The reason for this grip of fever? The answer is: Jaipur.
Every time I see that irritating AD on TV with that blond girl in a red dress skipping along and hear that man’s voice booming: “Come to Rajasthan,” I want to strangle someone. It’s all marketing and no delivery, in my view.
You see, while there is nothing wrong with the monuments, forts, palaces and so on in the Pink City, there is everything wrong with the budget hotels, drivers and rickshaw drivers.
I took a hotel at Rs 900 a night.
I knew Jaipur would be cold at this time of year, but presumed (naively) the hotel would have central heating.
But No, it was one of those converted heritage palaces that did not just not have heating, but was designed not to let heat in, so in January, my room was colder than the freezing weather outside. What did the hotel provide to compensate? A thin blanket.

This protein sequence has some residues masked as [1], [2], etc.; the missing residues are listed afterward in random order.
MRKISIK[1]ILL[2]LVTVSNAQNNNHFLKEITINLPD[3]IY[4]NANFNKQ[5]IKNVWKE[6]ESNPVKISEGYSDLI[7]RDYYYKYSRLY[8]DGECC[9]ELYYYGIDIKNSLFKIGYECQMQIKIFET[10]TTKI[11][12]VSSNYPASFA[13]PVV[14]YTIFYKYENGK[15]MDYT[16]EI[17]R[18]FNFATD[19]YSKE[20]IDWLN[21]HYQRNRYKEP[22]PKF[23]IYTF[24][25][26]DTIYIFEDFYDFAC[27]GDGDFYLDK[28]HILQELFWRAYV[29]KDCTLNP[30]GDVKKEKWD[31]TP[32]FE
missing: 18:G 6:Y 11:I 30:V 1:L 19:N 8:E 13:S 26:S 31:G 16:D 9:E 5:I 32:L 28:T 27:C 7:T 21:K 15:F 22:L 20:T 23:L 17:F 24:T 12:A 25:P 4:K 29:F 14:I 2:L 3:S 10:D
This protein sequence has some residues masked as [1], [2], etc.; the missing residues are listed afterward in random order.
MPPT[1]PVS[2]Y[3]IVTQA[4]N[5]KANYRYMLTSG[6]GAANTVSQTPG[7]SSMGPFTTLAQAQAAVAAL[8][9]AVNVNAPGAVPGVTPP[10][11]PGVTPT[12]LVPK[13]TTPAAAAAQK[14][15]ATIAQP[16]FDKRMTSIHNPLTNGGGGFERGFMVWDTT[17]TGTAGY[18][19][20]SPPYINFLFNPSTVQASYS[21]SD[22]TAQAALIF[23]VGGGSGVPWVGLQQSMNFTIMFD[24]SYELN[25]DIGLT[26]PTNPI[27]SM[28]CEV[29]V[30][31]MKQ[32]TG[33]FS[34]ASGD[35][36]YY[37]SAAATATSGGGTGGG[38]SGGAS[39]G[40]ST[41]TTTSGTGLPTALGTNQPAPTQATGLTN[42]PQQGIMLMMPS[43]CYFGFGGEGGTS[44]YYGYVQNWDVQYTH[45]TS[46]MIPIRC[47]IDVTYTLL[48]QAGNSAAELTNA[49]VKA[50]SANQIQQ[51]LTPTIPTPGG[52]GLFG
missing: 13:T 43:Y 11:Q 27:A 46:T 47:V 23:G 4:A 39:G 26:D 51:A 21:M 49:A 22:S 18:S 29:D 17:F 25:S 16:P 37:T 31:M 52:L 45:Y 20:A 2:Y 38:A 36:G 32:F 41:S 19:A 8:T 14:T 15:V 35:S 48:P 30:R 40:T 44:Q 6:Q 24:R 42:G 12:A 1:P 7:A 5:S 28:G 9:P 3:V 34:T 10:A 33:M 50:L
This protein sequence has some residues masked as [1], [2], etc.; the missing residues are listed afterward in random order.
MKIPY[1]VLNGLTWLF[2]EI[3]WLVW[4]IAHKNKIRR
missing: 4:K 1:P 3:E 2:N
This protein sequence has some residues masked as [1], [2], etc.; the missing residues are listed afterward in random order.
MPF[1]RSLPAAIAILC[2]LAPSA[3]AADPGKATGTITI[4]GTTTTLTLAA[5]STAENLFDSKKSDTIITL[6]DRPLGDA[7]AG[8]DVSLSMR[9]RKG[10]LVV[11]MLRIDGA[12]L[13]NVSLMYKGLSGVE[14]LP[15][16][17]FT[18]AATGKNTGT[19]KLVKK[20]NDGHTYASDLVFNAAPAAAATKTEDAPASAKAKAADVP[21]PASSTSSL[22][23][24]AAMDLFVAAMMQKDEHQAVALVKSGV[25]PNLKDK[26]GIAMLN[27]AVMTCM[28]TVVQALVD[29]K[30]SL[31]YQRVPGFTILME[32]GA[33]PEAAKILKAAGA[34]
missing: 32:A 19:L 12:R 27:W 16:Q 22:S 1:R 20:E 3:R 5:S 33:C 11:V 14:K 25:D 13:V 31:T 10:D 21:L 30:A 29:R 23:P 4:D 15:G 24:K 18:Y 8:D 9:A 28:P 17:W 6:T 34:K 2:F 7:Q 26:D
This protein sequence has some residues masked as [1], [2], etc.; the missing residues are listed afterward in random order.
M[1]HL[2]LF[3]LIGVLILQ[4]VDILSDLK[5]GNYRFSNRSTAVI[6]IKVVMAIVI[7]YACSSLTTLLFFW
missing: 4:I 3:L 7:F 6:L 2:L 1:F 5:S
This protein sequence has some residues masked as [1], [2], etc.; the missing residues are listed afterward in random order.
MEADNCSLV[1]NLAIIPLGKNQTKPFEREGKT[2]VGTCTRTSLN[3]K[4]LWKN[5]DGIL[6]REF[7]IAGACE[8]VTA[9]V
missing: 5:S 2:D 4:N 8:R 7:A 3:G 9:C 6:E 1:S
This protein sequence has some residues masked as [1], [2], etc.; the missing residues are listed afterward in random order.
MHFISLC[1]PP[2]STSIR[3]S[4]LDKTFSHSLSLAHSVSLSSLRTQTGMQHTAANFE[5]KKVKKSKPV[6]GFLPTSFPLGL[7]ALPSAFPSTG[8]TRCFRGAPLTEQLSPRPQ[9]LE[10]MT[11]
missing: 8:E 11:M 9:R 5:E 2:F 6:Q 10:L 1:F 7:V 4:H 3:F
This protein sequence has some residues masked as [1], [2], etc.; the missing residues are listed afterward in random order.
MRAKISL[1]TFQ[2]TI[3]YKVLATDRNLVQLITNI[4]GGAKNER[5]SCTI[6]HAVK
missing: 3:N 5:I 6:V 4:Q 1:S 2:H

Every night I shivered to sleep, literally, and that was wearing a thermal top, two jumpers and a fleece.
I have no idea how the people who sleep in the streets there survive. What beats me is, why don’t they install radiators and carpets?
The entire experience in the hotel was like an episode from Fawlty Towers.
I asked for a fan heater and was given an instrument, that looked like it was 200-years-old.
I switched it on and smelly black fumes blew in my face. The choice appeared to be death from carbon monoxide poisoning or the chill. I choose the former.
I then touched the heater to move it to face me and got an electric shock. This heater had never been tested by an electrician, I mulled.
I rang up room service form the room phone.
Naturally, there was no line. I called from my mobile instead and ordered hot water, to take medicine with. The man arrived with room temperature Bisleri. “Garam hai” he insisted. In the morning I could see my breath in the air. I switched the shower on and cold water came out.